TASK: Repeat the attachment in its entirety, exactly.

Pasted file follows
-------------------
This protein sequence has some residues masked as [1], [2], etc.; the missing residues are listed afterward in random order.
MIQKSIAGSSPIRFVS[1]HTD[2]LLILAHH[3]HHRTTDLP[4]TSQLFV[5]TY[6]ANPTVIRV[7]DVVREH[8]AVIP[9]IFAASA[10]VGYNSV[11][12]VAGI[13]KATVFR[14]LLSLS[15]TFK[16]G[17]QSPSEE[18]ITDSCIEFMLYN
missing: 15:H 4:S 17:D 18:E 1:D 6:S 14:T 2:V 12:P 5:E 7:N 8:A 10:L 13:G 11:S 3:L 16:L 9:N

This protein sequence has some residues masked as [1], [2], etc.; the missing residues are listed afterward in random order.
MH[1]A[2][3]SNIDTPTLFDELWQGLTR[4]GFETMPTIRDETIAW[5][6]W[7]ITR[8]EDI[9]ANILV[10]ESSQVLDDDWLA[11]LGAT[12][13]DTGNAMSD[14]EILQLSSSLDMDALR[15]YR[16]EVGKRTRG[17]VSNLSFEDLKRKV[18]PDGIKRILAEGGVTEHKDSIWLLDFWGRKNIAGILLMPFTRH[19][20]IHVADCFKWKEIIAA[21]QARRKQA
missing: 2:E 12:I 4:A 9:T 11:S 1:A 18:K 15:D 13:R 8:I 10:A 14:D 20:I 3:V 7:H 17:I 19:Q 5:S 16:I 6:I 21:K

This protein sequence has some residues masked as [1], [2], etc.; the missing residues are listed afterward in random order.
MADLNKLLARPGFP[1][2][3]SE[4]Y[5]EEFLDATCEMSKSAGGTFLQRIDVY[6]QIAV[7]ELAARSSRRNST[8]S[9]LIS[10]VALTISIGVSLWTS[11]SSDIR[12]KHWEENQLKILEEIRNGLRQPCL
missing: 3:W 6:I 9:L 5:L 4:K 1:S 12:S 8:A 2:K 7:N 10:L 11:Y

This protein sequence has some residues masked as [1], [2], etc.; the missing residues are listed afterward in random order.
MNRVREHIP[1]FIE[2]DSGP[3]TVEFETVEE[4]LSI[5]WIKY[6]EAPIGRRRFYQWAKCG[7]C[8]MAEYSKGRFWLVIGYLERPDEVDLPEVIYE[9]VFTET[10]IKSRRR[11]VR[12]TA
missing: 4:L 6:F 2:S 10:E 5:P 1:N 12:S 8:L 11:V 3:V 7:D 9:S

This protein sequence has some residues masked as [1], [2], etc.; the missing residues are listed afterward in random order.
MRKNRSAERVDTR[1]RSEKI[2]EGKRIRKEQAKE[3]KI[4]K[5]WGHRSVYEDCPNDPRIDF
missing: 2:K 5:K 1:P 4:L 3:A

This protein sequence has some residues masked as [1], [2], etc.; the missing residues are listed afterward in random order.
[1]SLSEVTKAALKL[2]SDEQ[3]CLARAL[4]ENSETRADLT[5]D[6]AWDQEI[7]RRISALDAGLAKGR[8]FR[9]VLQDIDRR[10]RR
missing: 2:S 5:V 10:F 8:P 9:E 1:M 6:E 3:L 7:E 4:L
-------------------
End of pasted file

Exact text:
This protein sequence has some residues masked as [1], [2], etc.; the missing residues are listed afterward in random order.
MIQKSIAGSSPIRFVS[1]HTD[2]LLILAHH[3]HHRTTDLP[4]TSQLFV[5]TY[6]ANPTVIRV[7]DVVREH[8]AVIP[9]IFAASA[10]VGYNSV[11][12]VAGI[13]KATVFR[14]LLSLS[15]TFK[16]G[17]QSPSEE[18]ITDSCIEFMLYN
missing: 15:H 4:S 17:D 18:E 1:D 6:S 14:T 2:V 12:P 5:E 7:N 8:A 10:L 13:G 11:S 3:L 16:L 9:N

This protein sequence has some residues masked as [1], [2], etc.; the missing residues are listed afterward in random order.
MH[1]A[2][3]SNIDTPTLFDELWQGLTR[4]GFETMPTIRDETIAW[5][6]W[7]ITR[8]EDI[9]ANILV[10]ESSQVLDDDWLA[11]LGAT[12][13]DTGNAMSD[14]EILQLSSSLDMDALR[15]YR[16]EVGKRTRG[17]VSNLSFEDLKRKV[18]PDGIKRILAEGGVTEHKDSIWLLDFWGRKNIAGILLMPFTRH[19][20]IHVADCFKWKEIIAA[21]QARRKQA
missing: 2:E 12:I 4:A 9:T 11:S 1:A 18:K 15:D 13:R 8:I 10:A 14:D 20:I 3:V 7:H 17:I 19:Q 5:S 16:I 6:I 21:K

This protein sequence has some residues masked as [1], [2], etc.; the missing residues are listed afterward in random order.
MADLNKLLARPGFP[1][2][3]SE[4]Y[5]EEFLDATCEMSKSAGGTFLQRIDVY[6]QIAV[7]ELAARSSRRNST[8]S[9]LIS[10]VALTISIGVSLWTS[11]SSDIR[12]KHWEENQLKILEEIRNGLRQPCL
missing: 3:W 6:I 9:L 5:L 4:K 1:S 12:S 8:A 2:K 7:N 10:L 11:Y

This protein sequence has some residues masked as [1], [2], etc.; the missing residues are listed afterward in random order.
MNRVREHIP[1]FIE[2]DSGP[3]TVEFETVEE[4]LSI[5]WIKY[6]EAPIGRRRFYQWAKCG[7]C[8]MAEYSKGRFWLVIGYLERPDEVDLPEVIYE[9]VFTET[10]IKSRRR[11]VR[12]TA
missing: 4:L 6:F 2:S 10:E 5:P 1:N 12:S 8:L 11:V 3:V 7:D 9:S

This protein sequence has some residues masked as [1], [2], etc.; the missing residues are listed afterward in random order.
MRKNRSAERVDTR[1]RSEKI[2]EGKRIRKEQAKE[3]KI[4]K[5]WGHRSVYEDCPNDPRIDF
missing: 2:K 5:K 1:P 4:L 3:A

This protein sequence has some residues masked as [1], [2], etc.; the missing residues are listed afterward in random order.
[1]SLSEVTKAALKL[2]SDEQ[3]CLARAL[4]ENSETRADLT[5]D[6]AWDQEI[7]RRISALDAGLAKGR[8]FR[9]VLQDIDRR[10]RR
missing: 2:S 5:V 10:F 8:P 9:E 1:M 6:E 3:L 7:E 4:L